A: Well, I did one the other day at the Kennebunkport Library that was great. The most surprising was years ago when I was asked to be part of a writer’s series—at a library in a town whose name I now forget—but Jack Beatty invited me. I thought it would be some small event with a dozen people or so… and I arrived to find the room packed with hundreds of people and a TV crew to film it. So that was pretty amazing.
But the all time best? Hands down it was the night I got to interview Tony Hillerman about his autobiography as part of the Concord Author Festival. I was already a huge Hillerman fan, so this was the treat of a lifetime. Two arm chairs, Hillerman’s charm, a huge audience, TV cameras, and I had so much fun. When we got to the point in the program where the audience passed in questions, one of them was: What is the name of the woman who is interviewing Mr. Hillerman? I was so into showcasing him that I totally forgot to introduce myself.
Q: If a writer came to you for advice, how would you help?
A: Hard question. I no longer read and edit people’s manuscripts for them like I used to. I just don’t have the time. If I’m not overwhelmed, and I know the person and feel they are serious about their writing, I will sometimes offer to read 50 pages. I can tell most of what I need to know in 50 pages. Sometimes I suggest books, classes like the ones I teach at Grub Street, and joining Sisters in Crime and Mystery Writers of America, because writing is a lonely business and this is a great way to get support. And I always urge eager and impatient writers not to jump the gun, but take the time to send in the best, most unrejectable book possible. Because it’s still a very harsh and competitive world out there.
Q: What's the next step in your writing world? And do you have more series planned?
A: Right now, I’m finishing up another co-writing project. When that’s done, I’m about eight chapters into a new book, new character. Not something I’m planning to make into a series. And I have three books that need to be revised that I’d like to spend some time with. And then, as I mentioned, there’s another Thea and another Joe Burgess in holding patterns in my brain, waiting for me to find time for them. Then I’d like to put some of my short stories together in an anthology, and I have a novella, Be My Little Sugar, that needs some tweaking and then I hope to put it together with the first novella in that series, Girls’ Night Out, add a third story about this women’s book group taking revenge on men behaving badly, and make that a book.
Whew! Right? And that’s just some of the things that are clamoring for my attention.
Q: What's the oddest thing a fan has ever said to you?
A: There are many, but here are two:
May I ask you a personal question?
Me: You can ask.
Is Thea’s mother based on your mother?
Me: (shocked and considering) No. My mother is my hero. But I think she is based on my two grandmothers.
This isn’t a question, but a comment:
Man in the audience: My wife has given me permission to go out with Thea.
And of course, the two things people say all the time that really push my buttons:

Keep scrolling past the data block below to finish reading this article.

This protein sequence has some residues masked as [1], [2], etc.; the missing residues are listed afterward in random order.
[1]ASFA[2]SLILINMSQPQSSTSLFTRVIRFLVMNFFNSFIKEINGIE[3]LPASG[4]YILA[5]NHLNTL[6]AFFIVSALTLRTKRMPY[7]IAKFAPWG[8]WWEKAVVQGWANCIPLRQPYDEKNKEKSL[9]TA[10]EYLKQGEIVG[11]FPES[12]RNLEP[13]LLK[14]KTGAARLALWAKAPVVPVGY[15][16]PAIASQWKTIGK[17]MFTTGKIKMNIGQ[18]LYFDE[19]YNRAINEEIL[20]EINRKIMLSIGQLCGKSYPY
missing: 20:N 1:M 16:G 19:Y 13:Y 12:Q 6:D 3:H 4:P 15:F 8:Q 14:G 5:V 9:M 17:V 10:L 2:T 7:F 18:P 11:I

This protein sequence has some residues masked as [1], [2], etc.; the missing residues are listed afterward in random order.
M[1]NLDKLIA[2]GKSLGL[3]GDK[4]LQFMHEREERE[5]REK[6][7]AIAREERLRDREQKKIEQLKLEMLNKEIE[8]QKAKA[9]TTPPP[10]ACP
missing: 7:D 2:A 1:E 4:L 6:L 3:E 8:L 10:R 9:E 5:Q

I’ve always wanted to write, but I tried it once and it was hard.
I’ve always wanted to write a book, and someday, when I have a free weekend, I’m going to write one.
I tried that. It took me 4 ½ months, writing ten hours a day and seven days a week. And then I had a 485 page book that I had to cut by a hundred pages.
Q: What's the strangest thing you've seen in the writing world? In the world at large?
A: Well, here’s something I saw once that I now use as a writing prompt for my students.
I’d just dropped my son off at work, and was driving down a road in Waltham that runs along a reservoir and then becomes a one-way street into Lincoln, MA. No sidewalks. No houses, just a couple of uphill roads leading to business complexes. So the car in front of me slows and comes to a stop. Beyond it, I can see a man with a backpack heading toward the car. I can’t go around because there’s traffic coming the other way. So I stop and wait. The car in front of me is an older Cadillac with a woman driving. The guy with the backpack walks up to the car, steps up on the bumper, walks up the hood, up the windshield, across the room, and down the trunk, and continues walking away. Never slowing his pace. The woman opens her door and tries to talk to him, but he ignores her.
And then I tell my students to write what happened before that led up to this event.
Yup. It really happened.
Once I saw a pig running madly down I-93.
Q: Tell us a fun fact about yourself.
A: There’s really nothing that much fun about me. I just work all the time. Oh… how about this? I was runner-up for Maine Blueberry Queen. And because of my love of blueberries, for my 55th birthday, my husband bought me an 18-acre blueberry field.
Q: Any other information you'd like to impart?
A: Anyone reading this is sick to death of me by now. But advice to aspiring writers?
Keep your seat in the seat.
You can edit a bad draft, but you can’t edit a blank page.
And only you get to decide that you’re a writer, so own that right, and get to work.
Q: Last word?
A: Buy my books. :-)